Fine Tuning with Soil Moisture Sensors

Tools in the toolbox

Soil moisture sensors are a great tool for irrigators but they are not the only tool available. The fist thing any good irrigator should do is create an irrigation schedule. The schedule should be based on the crop water demand. How can the water needed by a crop be determined? There are many resources for this but I like the Vegetable Production Handbook (http://edis.ifas.ufl.edu/topic_vph). Check out Chapter 3; it covers irrigation and building a schedule in detail.

With an irrigation schedule in hand, a soil moisture sensor is a much more effective tool. This is because having a schedule helps the irrigator plan irrigation events. Imagine the weather person forecasts a 40% chance of rain in two days. The schedule can be checked to see when the last irrigation event was and when the next event should be. The soil moisture sensor can be used to see the current soil moisture status and to predict if the next irrigation event can be skipped if it rains.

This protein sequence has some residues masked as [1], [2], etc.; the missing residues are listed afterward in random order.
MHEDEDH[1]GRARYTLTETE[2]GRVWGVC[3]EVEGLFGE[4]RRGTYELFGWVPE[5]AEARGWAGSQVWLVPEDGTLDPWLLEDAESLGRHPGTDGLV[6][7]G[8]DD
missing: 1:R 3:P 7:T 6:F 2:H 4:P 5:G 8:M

Rain is free!

I like to maximize the use my soil water holding capacity by drying down the root zone (without stressing the crop) prior to a rainfall event. Soil moisture sensors are great for determining when to resume an irrigation schedule after it rains.

Any plant, crop, lawn, garden or sidewalk can be irrigated. The questions are, should it be irrigated and how much?

Need help? Contact me: cebarrett@ufl.edu

Blue dye was applied to the soil surface and irrigated with 3″, 1.5″, and 0.75″. Soil moisture sensors located nearby recorded changes in volumetric water content at 5 depths.